I have an old MacBook laying around, and I wonder if it's possible to use it safely when the lid is closed? I want to run it as a network device, store files in my home network on it etc.

Is there a way to use it just plugged in to power and ethernet, close the lid and let it run as a server?


7 Answers 7


To use a MacBook as a server with the lid closed, all you need to do is to ensure that it's powered on and not in sleep state.

Closing the lid of a MacBook by default puts it into sleep mode irrespective of whether it is plugged into power or running on battery.

One common way to keep the MacBook powered on with the lid closed is to connect an external display (and keeping it plugged-in to power, to make sure that it doesn't run out of power) to your MacBook.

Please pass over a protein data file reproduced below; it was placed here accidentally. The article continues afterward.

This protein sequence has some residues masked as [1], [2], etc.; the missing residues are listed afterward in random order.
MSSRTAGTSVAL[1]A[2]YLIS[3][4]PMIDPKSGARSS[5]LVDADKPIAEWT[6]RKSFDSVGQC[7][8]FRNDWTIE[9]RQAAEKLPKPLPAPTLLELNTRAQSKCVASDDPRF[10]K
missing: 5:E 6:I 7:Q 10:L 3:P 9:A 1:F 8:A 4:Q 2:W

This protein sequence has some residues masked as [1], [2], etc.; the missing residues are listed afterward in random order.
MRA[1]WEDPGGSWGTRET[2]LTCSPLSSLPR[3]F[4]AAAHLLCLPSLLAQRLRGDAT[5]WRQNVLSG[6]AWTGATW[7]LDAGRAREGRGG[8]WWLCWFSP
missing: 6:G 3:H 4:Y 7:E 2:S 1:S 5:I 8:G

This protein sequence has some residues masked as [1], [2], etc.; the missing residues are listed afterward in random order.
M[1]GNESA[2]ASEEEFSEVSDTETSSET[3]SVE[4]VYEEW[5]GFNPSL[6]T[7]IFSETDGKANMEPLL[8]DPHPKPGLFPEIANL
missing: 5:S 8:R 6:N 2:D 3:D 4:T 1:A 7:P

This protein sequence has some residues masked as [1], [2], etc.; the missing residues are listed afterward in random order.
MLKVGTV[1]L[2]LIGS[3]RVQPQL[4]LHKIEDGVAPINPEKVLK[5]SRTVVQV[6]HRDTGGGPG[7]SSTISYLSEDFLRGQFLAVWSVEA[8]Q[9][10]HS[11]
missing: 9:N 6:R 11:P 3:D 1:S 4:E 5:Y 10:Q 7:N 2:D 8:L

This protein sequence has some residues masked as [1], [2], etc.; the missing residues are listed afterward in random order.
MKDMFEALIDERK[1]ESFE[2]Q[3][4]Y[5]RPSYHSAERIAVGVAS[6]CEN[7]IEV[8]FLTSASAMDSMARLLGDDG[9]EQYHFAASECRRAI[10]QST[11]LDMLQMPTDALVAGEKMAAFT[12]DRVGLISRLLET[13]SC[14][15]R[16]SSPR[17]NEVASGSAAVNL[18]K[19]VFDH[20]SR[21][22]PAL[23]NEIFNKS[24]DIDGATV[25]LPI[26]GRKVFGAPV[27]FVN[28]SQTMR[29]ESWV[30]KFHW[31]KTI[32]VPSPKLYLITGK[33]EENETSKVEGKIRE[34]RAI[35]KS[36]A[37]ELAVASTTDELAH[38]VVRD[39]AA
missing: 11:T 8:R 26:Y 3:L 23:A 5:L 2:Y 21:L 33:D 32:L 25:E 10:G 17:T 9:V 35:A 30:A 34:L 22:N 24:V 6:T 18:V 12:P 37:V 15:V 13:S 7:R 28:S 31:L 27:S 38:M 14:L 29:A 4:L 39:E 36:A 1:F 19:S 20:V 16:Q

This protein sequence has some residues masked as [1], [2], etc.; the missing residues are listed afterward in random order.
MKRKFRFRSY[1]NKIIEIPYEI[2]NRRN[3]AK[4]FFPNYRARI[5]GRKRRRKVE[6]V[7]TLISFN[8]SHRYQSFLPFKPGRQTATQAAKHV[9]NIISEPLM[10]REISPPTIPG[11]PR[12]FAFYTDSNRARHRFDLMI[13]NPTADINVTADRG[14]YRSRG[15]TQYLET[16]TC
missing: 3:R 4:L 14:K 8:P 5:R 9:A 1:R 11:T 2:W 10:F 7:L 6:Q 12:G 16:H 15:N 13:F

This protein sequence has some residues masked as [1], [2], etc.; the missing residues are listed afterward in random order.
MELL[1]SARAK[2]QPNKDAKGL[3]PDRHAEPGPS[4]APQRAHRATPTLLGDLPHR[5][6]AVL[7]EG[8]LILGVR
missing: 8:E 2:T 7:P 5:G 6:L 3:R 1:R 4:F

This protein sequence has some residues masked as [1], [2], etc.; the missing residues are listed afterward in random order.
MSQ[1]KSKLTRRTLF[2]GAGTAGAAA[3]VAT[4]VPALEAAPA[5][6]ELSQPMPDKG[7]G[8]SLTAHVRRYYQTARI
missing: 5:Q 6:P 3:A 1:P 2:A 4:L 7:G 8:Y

If that is not feasible, or is not an option that you are looking for, you can refer to the solution in the linked discussion:

You can accomplish this in terminal. No additional software needed.

Display global power settings:
pmset -g

System-wide power settings:
Currently in use:
 lidwake              1
 autopoweroff         1
 standbydelayhigh     86400
 autopoweroffdelay    28800
 proximitywake        1
 standby              1
 standbydelaylow      10800
 ttyskeepawake        1
 hibernatemode        3
 powernap             1
 gpuswitch            2
 hibernatefile        /var/vm/sleepimage
 highstandbythreshold 50
 womp                 0
 displaysleep         10
 networkoversleep     0
 sleep                1 (sleep prevented by sharingd)
 tcpkeepalive         1
 halfdim              1
 acwake               0
 disksleep            10

To stop sleep entirely:
sudo pmset -a disablesleep 1

To revert, allowing sleep again:
sudo pmset -a disablesleep 0


Use Amphetamine